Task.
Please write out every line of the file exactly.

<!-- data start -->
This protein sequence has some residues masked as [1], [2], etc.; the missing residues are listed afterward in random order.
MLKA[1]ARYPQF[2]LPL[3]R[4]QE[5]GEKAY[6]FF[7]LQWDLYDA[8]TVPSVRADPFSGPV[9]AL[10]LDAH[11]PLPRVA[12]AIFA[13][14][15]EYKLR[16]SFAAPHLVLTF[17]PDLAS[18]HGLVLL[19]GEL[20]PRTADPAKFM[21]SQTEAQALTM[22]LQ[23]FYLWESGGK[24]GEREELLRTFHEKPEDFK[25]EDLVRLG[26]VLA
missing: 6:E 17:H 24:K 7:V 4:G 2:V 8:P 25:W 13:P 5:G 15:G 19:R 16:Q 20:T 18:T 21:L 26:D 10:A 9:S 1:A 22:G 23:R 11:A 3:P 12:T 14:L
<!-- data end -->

This protein sequence has some residues masked as [1], [2], etc.; the missing residues are listed afterward in random order.
MLKA[1]ARYPQF[2]LPL[3]R[4]QE[5]GEKAY[6]FF[7]LQWDLYDA[8]TVPSVRADPFSGPV[9]AL[10]LDAH[11]PLPRVA[12]AIFA[13][14][15]EYKLR[16]SFAAPHLVLTF[17]PDLAS[18]HGLVLL[19]GEL[20]PRTADPAKFM[21]SQTEAQALTM[22]LQ[23]FYLWESGGK[24]GEREELLRTFHEKPEDFK[25]EDLVRLG[26]VLA
missing: 6:E 17:H 24:K 7:V 4:G 2:V 8:P 25:W 13:P 5:G 15:G 19:R 16:Q 20:T 18:T 21:L 26:D 10:A 9:S 1:A 22:G 23:R 11:A 3:P 12:T 14:L